In the above embodiments, a new predetermined time period is generally started upon each connection to an agent. In alternative embodiments, the caller-agent mapping could be eliminated for callers repeatedly calling back within the predetermined time, in order to provide a more uniform distribution of callers to agents. For example, if a caller calls back for a second time within a predetermined period, the ACD 30 could be directed either not to store a caller-agent mapping for the call, or to eliminate a previously-stored caller-agent mapping. The direction could come from a particular agent terminal, or could be based on, for example, a counter maintained in the service provider database 32 indicating the number of times a caller-agent mapping has been re-stored for a given caller identifier.

It should be noted that the communication system with which the present invention has been described is exemplary only. The equipment shown may be replaced with other types of telecommunication equipment as appropriate in a given application. For example, the ACD 30 may be any of a number of known systems for distributing incoming calls among a number of agent terminals. Many other variations may be made in the embodiments described above, including, for example, the amount of time a caller-agent mapping is stored, the particular caller and agent identifiers used, the type of hardware used in the service provider facility, the type of storage means in which the caller-agent mapping is stored, and the means by which the stored information is accessed. These and other alternatives and variations will be readily apparent to those skilled in the art, and the present invention is therefore limited only by the appended claims.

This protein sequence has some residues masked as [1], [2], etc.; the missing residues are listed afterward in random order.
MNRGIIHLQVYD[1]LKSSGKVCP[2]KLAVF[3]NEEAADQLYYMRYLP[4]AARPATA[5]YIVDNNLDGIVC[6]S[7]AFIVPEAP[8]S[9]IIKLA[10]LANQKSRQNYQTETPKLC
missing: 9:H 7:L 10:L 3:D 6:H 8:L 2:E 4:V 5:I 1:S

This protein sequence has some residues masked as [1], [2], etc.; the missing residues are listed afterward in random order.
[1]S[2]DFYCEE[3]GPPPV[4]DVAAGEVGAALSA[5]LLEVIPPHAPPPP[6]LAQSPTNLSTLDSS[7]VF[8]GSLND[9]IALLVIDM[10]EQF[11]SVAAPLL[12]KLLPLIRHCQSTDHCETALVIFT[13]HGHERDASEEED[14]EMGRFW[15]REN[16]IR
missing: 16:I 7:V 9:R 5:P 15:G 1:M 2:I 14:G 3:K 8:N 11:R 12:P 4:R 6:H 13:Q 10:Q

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Classifications
U.S. Classification379/265.11, 379/214.01, 379/309, 379/207.15, 379/142.06
International ClassificationH04M3/523, H04M3/51, H04Q3/72
Cooperative ClassificationH04M2242/22, H04M3/51, H04M3/523, H04M2203/551, H04M3/42059, H04Q3/72, H04M3/5235
European ClassificationH04M3/51, H04M3/523